Global health agencies are planning a scheme to bulk-buy and equitably distribute vaccines around the world. They are watching with dismay as some wealthier countries have decided to go it alone, striking deals with drug-makers to secure millions of doses of promising candidates for their citizens.
The deals - including those agreed by the United States, Britain and the European Union with the likes of Pfizer, BioNtech, AstraZeneca and Moderna - are undermining the global drive, experts say.
“Everybody doing bilateral deals is not a way to optimize the situation,” said Seth Berkley, chief executive of the GAVI alliance which co-leads the scheme called COVAX designed to secure rapid and fair global access to COVID-19 vaccines.
Pfizer said this week it was in concurrent talks with the EU and several of its member states on supplying them with its potential vaccine. Britain announced a deal on Wednesday to secure advanced supplies of potential COVID-19 vaccines from GlaxoSmithKline and Sanofi.
This, according to health charity Medecins Sans Frontieres (MSF), will further fuel “the global scramble to hoard vaccines by rich countries” and feed “a dangerous trend of vaccine nationalism”.
The concern is that vaccine supply and allocation in this pandemic will echo the last - caused by the H1N1 flu virus in 2009/2010 - when rich nations bought up the available supply of vaccines, initially leaving poor countries with none.
“There is a risk that some countries are doing exactly what we feared - which is every man for himself,” said Gayle Smith, former head of the U.S. Agency for International Development and CEO of the One Campaign, a non-profit aimed at ending poverty and preventable disease.
The United States, China and Russia are not among countries expressing interest in COVAX, according to GAVI. And an EU source said last week that the European Commission, which is the bloc’s executive arm and leads EU talks with drug-makers, has advised EU countries not to buy COVID-19 vaccines via COVAX.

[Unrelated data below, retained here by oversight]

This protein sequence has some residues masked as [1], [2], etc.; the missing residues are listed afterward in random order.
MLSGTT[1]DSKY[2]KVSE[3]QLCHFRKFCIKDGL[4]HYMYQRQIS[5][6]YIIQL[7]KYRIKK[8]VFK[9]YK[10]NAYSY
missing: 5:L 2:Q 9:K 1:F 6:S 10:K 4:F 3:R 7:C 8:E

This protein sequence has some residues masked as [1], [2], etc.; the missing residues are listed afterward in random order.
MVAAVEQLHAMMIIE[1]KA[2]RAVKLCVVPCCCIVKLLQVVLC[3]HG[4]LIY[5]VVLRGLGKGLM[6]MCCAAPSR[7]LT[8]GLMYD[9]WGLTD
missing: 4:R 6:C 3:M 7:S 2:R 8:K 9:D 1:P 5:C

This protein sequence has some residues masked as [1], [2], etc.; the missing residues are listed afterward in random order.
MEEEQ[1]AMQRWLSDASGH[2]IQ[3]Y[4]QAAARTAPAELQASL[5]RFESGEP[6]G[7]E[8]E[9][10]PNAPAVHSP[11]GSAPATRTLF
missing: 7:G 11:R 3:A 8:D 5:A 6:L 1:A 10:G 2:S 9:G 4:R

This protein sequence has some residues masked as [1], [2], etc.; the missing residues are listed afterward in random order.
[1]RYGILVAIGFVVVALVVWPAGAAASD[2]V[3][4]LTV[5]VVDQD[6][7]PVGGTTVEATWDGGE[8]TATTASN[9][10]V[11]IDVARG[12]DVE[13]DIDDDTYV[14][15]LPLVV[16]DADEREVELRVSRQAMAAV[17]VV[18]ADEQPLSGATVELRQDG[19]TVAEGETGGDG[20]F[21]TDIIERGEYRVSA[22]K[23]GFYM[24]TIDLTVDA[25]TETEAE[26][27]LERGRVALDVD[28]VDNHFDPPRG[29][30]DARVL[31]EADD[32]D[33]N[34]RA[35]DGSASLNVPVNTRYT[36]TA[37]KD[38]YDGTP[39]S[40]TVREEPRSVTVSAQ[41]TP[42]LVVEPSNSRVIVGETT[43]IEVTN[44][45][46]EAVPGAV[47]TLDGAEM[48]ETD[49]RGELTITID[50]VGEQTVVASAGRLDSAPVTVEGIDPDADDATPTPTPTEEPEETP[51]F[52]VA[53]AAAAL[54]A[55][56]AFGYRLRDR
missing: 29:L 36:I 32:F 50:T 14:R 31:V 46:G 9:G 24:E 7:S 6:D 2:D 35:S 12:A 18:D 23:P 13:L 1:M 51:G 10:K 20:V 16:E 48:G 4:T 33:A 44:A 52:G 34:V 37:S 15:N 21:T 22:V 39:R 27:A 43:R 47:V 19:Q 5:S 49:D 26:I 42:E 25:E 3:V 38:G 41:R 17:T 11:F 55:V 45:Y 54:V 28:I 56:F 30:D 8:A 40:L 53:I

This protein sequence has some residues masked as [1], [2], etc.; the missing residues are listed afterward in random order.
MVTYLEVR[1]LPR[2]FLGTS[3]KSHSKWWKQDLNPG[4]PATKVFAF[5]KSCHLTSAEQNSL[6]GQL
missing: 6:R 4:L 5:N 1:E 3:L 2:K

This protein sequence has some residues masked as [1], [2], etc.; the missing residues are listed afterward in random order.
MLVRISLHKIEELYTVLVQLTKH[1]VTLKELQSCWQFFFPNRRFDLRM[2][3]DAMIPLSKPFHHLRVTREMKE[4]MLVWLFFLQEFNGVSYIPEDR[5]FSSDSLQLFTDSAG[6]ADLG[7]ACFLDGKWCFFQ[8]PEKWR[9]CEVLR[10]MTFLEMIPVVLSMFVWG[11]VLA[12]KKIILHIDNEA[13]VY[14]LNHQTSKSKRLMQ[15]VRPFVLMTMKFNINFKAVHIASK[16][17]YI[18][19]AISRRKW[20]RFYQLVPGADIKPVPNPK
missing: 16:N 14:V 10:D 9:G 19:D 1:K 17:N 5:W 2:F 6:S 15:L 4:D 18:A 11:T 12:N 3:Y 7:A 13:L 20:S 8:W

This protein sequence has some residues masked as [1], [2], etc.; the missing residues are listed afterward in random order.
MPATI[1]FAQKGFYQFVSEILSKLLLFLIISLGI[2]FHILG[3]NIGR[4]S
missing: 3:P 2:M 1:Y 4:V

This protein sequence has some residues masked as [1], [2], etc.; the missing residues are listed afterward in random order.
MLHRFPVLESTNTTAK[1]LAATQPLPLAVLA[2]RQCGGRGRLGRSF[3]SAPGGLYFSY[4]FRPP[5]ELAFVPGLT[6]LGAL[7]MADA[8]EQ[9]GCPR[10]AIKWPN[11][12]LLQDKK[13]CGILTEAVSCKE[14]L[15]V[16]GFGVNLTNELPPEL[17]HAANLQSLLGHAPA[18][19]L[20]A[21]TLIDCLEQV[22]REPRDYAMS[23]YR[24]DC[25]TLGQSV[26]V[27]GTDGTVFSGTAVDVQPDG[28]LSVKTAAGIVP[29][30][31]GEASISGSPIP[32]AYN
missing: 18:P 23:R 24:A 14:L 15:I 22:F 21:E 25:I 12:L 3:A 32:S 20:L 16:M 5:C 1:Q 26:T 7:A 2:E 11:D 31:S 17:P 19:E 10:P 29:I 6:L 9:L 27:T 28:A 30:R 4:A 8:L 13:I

“I am worried,” said Thomas Bollyky, director of the global health program at the Council on Foreign Relations. “What is happening with the handful of nations that are locking up supply of vaccine competes with the multilateral supply deals. At the end of the day, vaccine manufacturing is a finite resource. You can expand it, but only so much.”
Experts estimate the world can reasonably hope to have around 2 billion doses of effective COVID-19 vaccines by the end of next year. Berkley of GAVI said, however, that if self-interested countries or regions snapped those up to cover their entire populations - instead of sharing them across nations and protecting the most at-risk people first - the pandemic could not be controlled.
“If you were to try to vaccinate the entire U.S., (and) the entire EU, for example, with two doses of vaccine - then you’d get to about 1.7 billion doses. And if that is the number of doses that’s available, there’s not a lot left for others.” If a handful, or even 30 or 40 countries have vaccines, but more than 150 others don’t, “then the epidemic will rage there” Berkley said.
“This virus ... moves around like lightning. So you’ll end up in a situation where you will not be able to go back to normal. You won’t be able to have commerce, tourism, travel, trade, unless you can get the whole pandemic to be slowed down.” He and Smith and other health experts said ending the pandemic meant ending it globally.